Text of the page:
Obstacle To Success Comic Strips
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Dilbert arrives at home and tells Dogbert, "My trip to Elbonia was a complete success." Dilbert continues, "I opened our subsidiary, taught capitalism to the locals and showed them how to make computer chips out of sand." Dogbert replies, "Oh great . . . Now they will become an industrial giant and compete against us." Dilbert says, "Don't worry. I also taught them our management techniques."
The Boss gestures toward an employee and says to Dilbert and another man, "I'd like to recognize Wilson for working twenty-hour days and making the project a success." The man says, "Thanks, but I'm not Wilson. He quit months ago." The Boss says, "Oh . . ." The Boss walks away thinking, "I've got to sop calling this the employee recognition program."
Wally says to Dilbert, "I see it's your turn to work with Floyd." Dilbert replies, "Yeah." Wally says, "He lived on my back for a year, sharing my successes without contributing." Wally says, "I had him lanced." Wally asks, "Does it leave a big hickey?"
Dilbert arrives at a woman's door carrying flowers. Floyd is still attached to Dilbert's back. The woman says, "I don't mean to sound critical on a first date, but there's a little man attached to your back." Dilbert says, "That's Floyd. He's a co-worker who survives by sharing the success of others." The woman asks, "What if you're not successful?" Dilbert replies, "He'll die. But hey, no pressure."
Dogbert tells Dilbert, "I'm off to my new job as an MTV reporter." Dogbert holds a microphone and stands next to a man wearing gold chains and a cap. Dogbert asks, "Rap star Freshy Q, what is the key to your success?" Freshy Q replies, "Always be yourself. Don't follow the crowd. Be true to your instincts." Dogbert asks, "Did YOU invent rap?" Freshy Q replies, "Uh . . . No." Dogbert says, "Oh, but you probably pioneered this style of dressing." Freshy Q replies, "Not exactly." Dogbert says, "But you write all of your own music." Freshy Q says, "No . . . I buy it." Dogbert asks, "The dance steps?" Freshy Q replies, "I hire a choreographer." Dogbert says, "Well, I'll bet nobody else folds his arms quite like you." Freshy Q says, "I don't like the direction this is heading."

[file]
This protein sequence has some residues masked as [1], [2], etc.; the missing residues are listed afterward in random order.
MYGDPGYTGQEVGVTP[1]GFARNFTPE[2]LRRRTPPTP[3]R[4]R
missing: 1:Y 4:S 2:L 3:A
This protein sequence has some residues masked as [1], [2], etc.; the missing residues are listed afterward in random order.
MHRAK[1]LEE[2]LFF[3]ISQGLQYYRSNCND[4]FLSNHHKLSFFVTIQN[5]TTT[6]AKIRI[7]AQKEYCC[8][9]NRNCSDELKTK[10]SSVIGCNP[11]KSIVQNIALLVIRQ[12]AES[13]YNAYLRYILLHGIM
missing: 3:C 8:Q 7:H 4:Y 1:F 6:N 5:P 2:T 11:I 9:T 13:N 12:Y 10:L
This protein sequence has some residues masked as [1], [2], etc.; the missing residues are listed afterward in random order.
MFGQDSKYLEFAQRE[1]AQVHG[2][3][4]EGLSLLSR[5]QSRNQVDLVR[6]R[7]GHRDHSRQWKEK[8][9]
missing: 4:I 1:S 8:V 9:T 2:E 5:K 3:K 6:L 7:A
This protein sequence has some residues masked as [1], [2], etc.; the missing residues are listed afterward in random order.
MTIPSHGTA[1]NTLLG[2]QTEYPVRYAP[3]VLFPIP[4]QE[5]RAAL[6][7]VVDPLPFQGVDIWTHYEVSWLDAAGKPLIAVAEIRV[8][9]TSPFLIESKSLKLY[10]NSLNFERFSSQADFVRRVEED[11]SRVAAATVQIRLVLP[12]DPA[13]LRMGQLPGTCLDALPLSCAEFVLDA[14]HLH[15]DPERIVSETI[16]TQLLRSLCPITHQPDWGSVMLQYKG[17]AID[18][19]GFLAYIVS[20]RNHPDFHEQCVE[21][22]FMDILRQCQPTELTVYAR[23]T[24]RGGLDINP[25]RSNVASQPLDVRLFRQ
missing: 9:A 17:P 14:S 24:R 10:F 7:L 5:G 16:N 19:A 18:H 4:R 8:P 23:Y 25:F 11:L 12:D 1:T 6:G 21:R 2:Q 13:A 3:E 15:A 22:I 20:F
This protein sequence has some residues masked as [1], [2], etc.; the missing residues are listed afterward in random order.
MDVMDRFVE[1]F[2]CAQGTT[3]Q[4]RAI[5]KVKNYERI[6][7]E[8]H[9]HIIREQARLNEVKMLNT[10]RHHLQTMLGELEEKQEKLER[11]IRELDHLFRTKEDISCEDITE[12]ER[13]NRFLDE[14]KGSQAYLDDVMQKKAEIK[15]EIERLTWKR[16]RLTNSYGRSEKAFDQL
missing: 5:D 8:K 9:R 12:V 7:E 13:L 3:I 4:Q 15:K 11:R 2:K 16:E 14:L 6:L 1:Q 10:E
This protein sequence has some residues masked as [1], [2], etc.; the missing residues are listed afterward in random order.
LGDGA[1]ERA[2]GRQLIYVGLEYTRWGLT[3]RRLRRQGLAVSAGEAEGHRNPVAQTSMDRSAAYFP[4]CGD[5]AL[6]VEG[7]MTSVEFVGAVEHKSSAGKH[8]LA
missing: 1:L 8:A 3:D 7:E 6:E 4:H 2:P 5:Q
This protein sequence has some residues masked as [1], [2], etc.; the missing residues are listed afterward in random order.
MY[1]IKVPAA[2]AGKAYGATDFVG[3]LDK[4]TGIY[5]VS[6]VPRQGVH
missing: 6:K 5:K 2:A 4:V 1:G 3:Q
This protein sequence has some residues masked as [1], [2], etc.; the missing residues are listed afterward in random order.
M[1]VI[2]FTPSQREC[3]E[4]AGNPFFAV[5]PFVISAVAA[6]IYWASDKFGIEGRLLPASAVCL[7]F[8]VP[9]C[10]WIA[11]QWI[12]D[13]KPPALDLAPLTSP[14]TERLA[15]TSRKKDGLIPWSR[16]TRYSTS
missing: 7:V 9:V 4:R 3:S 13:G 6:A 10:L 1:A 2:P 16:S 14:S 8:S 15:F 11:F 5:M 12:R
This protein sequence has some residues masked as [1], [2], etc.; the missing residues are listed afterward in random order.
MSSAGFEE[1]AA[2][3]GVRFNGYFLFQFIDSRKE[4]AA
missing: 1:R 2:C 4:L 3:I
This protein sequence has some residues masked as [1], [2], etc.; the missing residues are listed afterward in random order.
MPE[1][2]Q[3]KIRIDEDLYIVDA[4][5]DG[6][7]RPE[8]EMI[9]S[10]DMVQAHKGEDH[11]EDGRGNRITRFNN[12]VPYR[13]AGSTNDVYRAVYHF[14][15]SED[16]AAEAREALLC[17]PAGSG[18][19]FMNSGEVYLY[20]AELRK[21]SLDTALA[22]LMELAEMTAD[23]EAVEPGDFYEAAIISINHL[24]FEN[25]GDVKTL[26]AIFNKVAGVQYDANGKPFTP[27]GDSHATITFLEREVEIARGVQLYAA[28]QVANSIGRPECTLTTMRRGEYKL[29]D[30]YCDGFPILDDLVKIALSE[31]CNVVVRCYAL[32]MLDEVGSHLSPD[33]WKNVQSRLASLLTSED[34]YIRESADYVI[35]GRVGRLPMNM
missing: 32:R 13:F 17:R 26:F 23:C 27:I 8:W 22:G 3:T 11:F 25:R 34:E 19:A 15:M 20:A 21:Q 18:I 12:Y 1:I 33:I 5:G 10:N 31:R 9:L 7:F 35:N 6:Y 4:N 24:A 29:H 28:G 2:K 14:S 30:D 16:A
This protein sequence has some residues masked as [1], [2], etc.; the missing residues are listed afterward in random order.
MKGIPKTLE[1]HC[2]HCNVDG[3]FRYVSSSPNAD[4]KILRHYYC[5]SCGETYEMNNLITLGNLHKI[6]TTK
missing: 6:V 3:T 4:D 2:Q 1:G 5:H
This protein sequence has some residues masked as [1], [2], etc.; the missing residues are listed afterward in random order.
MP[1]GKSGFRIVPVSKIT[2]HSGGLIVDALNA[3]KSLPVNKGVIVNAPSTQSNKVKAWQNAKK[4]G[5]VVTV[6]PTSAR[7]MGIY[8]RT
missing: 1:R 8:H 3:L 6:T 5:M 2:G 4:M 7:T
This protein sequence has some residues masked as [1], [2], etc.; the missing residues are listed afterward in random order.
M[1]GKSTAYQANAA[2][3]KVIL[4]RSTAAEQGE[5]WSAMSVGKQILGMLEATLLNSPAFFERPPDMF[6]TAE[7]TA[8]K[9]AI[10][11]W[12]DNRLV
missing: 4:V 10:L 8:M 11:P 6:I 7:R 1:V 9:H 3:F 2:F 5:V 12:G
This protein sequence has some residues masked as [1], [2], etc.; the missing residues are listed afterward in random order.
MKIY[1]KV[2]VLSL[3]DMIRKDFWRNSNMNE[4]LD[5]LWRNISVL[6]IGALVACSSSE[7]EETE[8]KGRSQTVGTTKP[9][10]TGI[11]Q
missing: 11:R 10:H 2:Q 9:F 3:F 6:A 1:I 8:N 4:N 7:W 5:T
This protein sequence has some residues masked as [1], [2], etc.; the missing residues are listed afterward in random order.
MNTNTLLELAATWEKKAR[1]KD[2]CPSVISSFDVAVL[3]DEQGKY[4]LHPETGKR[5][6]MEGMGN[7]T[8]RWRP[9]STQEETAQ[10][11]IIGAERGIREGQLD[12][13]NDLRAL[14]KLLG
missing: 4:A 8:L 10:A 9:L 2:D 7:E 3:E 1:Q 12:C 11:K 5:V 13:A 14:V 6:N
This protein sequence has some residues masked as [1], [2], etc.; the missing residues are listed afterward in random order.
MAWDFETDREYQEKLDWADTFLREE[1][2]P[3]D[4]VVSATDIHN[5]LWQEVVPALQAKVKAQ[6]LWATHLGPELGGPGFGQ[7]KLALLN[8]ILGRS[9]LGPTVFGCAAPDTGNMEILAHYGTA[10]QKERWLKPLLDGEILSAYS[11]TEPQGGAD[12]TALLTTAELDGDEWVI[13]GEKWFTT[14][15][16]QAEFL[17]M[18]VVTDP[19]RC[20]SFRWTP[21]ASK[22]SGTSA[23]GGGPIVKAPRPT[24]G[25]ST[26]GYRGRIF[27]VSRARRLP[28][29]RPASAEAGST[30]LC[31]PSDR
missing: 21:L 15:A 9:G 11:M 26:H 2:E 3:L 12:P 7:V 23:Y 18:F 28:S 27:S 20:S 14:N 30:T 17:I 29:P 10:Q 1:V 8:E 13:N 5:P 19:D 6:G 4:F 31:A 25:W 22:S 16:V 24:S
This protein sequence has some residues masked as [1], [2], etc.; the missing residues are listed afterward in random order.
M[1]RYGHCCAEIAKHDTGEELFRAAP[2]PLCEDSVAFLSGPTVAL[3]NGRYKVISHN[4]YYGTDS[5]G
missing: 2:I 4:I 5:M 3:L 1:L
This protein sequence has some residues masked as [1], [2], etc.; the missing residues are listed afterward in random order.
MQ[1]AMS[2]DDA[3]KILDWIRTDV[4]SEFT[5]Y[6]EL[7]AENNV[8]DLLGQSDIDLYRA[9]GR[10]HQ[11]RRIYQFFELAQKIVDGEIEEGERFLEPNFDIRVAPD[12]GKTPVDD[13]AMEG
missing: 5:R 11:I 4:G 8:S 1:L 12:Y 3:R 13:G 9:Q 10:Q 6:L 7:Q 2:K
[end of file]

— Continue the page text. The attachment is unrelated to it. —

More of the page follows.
Dilbert sits at his desk. Dogbert says, "I'm going to start up a television news network that only reports happy stories." Dogbert sits at a news desk and says, "In sports, fifty percent of the teams won their games yesterday and all the players are millionaires - most of whom have no serious drug problems." Dogbert continues, "Our person of the week is Darryl, who, despite his tiny brain, found success through a life of crime." In the corner of the tv screen there is a picture of a man holding a bag of money and hugging a woman in front of a palm tree.
Dilbert asks a salesclerk in a clothing store, "Excuse me, do you have any pants that AREN'T a twelve-inch waist and fifty inches long?" Dilbert holds up a pair of tiny pants and says, "I ask because there are no human beings who could wear these pants, and one of the secrets of retail success is to stock merchandise that somebody might want." Dilbert continues, "Then people would shop here and actually BUY things." The clerk replies, "Wow, that's way harder than what we do."
Dilbert sits at his desk. Dilbert thinks, "My patent application is complete. Soon the other engineers will come sniffing around." Dilbert thinks, "They are attracted by the scent of success. They want their names on my patent." Wally, Alice and Ted peer into Dilbert's cubicle. Alice says to Wally and Ted, "The scent CAN'T be coming from here." Ted says, "We may be getting a false positive from his baloney sandwich." They all sniff the air.
Dogbert says to Wally, "The company's woes are YOUR fault, not senior management's!" Dogbert asks, "Do you realize how much YOU could gain personally by making the company a success?" Wally replies, "I would get a nice plaque in a plastic frame." Dogbert says, "Yeah . . . I was hoping you didn't know."
Dogbert sits on his pillow. Ratbert says, "I'm writing a short story for people who don't have much patience." Ratbert reads, "Blah, blah, blah. Whatever, blah, blah, etcetera, etcetera." Ratbert says, "If it's a commercial success, the sequel practically writes itself."